Havoc Farm lies nestled at the foot of South Canterbury’s lush Hunters Hills. But it’s not just the setting that’s idyllic – Havoc is a completely free-range pig farm, where the animals’ welfare comes before anything else – a rare situation in the New Zealand pig industry. And because Havoc Farm pigs are healthy and stressfree, there’s no need for antibiotics or artificial growth promoters.
Havoc Farm was started by Scotsman Ian Jackson in 1996 after he became disillusioned with conventional indoor pig farming methods. There’s no need to justify why that would be.
He moved to Waimate when he realised the region offered almost perfect outdoor pig farming conditions. The climate is about as dry as it can be in New Zealand. The land is flat and freedraining, and there’s a plentiful supply of locally grown grain for feed. These days, whenever a batch of cheddar doesn’t make the grade at a local dairy factory, the lucky pigs get a feed of cheese. Pigs will eat almost anything and it’s a far better use for the cheese than it going to waste in a landfill.
Not long after establishing his dream pig farm, Ian also found love, and today he and his wife, Linda, share the running of the business. Linda looks after sales as well as overseeing their Waimate butchery, where all the pork from the farm is processed. Their range of products includes fresh pork, every type of bacon you can make, prosciutto, baby back ribs, pork belly, a full range of 100-percent pork sausages and of course fresh or cooked cured Christmas hams.
Producing a top-quality product, selling locally and direct to the general public as well as to restaurants, and keeping in touch with their customers are the core values behind Ian and Linda’s business. Each weekend they make the two-hour drive to Dunedin to the Otago Farmers Market, where they’ve been committed stallholders since the market’s inception in 2003.
I’m a huge advocate for buying only high-quality, humanely-produced food. It is always more expensive, but I prefer to pay more and if necessary eat less.
It’s surprising that poor-quality pork is so abundant in New Zealand, and that most of what’s on sale has been imported. Country-of-origin labelling is not mandatory yet, so a pork product labelled “Manufactured in New Zealand” provided by the mainstream pork industry often contains imported pork. Cured products, like bacon and leg of ham, are often injected with water to increase their weight. Have you noticed that when you cook bacon it can shrink by up to a half as the water evaporates? A high-quality cured product does not do this.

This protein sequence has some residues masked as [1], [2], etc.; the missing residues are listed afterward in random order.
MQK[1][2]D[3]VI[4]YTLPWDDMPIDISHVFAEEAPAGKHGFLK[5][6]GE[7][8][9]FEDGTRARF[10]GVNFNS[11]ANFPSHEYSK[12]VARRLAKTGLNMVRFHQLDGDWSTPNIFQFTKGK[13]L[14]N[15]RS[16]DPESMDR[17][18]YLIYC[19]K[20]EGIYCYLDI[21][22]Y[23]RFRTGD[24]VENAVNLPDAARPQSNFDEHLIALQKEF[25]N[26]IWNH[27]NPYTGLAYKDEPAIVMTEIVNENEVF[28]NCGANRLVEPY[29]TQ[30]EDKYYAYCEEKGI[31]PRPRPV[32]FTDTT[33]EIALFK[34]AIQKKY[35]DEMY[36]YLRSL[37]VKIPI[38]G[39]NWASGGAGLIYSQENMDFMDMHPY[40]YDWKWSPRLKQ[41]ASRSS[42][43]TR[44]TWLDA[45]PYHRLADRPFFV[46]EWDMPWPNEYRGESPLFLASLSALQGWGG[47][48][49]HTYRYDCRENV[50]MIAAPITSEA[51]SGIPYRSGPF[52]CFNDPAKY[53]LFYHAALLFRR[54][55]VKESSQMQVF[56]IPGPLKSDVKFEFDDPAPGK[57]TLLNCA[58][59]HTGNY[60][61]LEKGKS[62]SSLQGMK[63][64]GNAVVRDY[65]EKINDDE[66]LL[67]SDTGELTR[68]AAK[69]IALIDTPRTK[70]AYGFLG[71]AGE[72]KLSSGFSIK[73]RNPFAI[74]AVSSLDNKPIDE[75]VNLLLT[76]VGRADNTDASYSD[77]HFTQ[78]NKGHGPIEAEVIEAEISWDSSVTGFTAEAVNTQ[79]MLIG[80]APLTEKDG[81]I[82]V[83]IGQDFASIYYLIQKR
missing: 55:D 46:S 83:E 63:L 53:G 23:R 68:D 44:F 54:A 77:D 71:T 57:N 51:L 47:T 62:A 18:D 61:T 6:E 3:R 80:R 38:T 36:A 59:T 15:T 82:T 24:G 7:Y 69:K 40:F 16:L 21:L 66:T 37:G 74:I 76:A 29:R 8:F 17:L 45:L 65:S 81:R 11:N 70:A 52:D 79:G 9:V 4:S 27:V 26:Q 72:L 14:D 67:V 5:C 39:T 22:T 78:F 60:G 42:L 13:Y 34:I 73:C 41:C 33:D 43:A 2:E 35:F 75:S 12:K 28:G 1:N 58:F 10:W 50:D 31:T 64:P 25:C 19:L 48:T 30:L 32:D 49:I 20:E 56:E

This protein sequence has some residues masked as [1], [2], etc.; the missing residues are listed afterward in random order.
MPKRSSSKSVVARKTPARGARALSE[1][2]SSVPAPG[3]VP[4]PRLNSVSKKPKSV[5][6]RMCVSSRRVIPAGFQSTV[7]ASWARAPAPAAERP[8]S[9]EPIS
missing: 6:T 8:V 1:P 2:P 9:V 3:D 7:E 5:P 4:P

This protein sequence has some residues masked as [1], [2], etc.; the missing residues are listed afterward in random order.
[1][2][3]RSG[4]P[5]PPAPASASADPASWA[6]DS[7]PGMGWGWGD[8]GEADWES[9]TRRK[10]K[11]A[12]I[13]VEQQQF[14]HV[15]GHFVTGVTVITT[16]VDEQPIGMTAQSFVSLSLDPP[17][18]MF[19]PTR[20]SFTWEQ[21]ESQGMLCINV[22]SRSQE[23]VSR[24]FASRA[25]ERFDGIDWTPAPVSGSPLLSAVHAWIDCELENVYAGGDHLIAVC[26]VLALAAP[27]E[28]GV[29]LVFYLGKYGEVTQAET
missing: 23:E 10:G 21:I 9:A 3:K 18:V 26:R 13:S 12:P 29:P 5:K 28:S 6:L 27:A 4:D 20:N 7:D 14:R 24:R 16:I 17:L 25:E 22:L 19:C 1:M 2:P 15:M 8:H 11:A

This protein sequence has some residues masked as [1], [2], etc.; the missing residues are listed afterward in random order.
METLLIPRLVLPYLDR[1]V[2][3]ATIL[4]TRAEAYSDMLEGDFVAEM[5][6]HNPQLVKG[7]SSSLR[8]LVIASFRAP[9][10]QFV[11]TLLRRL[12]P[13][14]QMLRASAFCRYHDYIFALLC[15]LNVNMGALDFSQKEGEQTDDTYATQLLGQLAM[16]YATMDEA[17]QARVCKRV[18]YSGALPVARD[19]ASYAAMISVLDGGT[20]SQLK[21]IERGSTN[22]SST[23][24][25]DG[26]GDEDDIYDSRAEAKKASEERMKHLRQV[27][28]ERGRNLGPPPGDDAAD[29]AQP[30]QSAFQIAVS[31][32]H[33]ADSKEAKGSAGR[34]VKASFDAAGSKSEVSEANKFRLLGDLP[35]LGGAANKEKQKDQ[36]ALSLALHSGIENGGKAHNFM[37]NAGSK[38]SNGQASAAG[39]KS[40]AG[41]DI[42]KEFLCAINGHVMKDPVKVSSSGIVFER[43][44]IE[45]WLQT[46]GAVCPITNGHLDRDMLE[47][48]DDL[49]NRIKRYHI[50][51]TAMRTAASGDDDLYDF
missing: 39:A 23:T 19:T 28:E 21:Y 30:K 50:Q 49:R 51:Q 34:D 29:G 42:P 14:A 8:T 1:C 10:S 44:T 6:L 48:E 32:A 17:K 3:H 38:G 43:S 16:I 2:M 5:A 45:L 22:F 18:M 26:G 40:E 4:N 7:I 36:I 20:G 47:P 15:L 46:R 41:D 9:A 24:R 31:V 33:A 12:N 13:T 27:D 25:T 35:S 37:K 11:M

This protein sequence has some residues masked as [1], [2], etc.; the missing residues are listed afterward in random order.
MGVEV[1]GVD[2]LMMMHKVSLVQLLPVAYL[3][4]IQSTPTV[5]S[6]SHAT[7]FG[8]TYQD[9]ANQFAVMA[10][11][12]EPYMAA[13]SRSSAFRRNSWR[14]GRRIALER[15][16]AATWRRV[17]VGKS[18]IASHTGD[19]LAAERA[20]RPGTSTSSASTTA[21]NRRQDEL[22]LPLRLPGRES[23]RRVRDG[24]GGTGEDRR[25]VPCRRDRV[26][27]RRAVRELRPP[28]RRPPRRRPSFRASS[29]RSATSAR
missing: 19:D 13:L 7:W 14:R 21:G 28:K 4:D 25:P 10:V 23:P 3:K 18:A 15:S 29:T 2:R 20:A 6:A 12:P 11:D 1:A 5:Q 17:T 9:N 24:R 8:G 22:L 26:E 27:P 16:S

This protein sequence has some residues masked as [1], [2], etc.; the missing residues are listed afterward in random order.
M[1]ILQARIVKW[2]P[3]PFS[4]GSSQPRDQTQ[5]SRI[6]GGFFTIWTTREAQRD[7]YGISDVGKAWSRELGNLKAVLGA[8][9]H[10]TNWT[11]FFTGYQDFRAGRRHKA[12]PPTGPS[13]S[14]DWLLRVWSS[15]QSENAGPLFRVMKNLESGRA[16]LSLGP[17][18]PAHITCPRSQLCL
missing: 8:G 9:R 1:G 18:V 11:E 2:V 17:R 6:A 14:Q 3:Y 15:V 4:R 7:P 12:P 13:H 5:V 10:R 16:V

Havoc’s 90 sows and four boars – including one called Willy Wonka because of his wonky willy – roam over 20 hectares. There’s plenty of space for the sows to sleep and wallow in the mud. And when they’re farrowing each sow is given its own enclosure with a wee house in which to suckle its piglets. At Havoc Farm sows also produce only two litters annually, instead of the usual two and a half. Compare the life of a Havoc sow with the life of a sow on an intensive farm. Most of the latter’s time is spent in a stall about the size of a single bed (0.7m x 2m) – not much room for an animal typically weighing more than 200 kilograms.
To say that Havoc piggies seem truly happy in their environment might make it sound like a scene from the movie Babe, but I’m not embellishing the truth. The Havoc Farm story shows why free-range pork is more expensive than intensively farmed pork – and also why Havoc meat tastes so good.
Support local farmers by trying free-range pork instead of an imported water-filled product. Havoc Farm ham is available online at www.havocfarm.co.nz, with shipping throughout New Zealand. Freedom Farms is another option in supermarkets and online (www.freedomfarms.co.nz).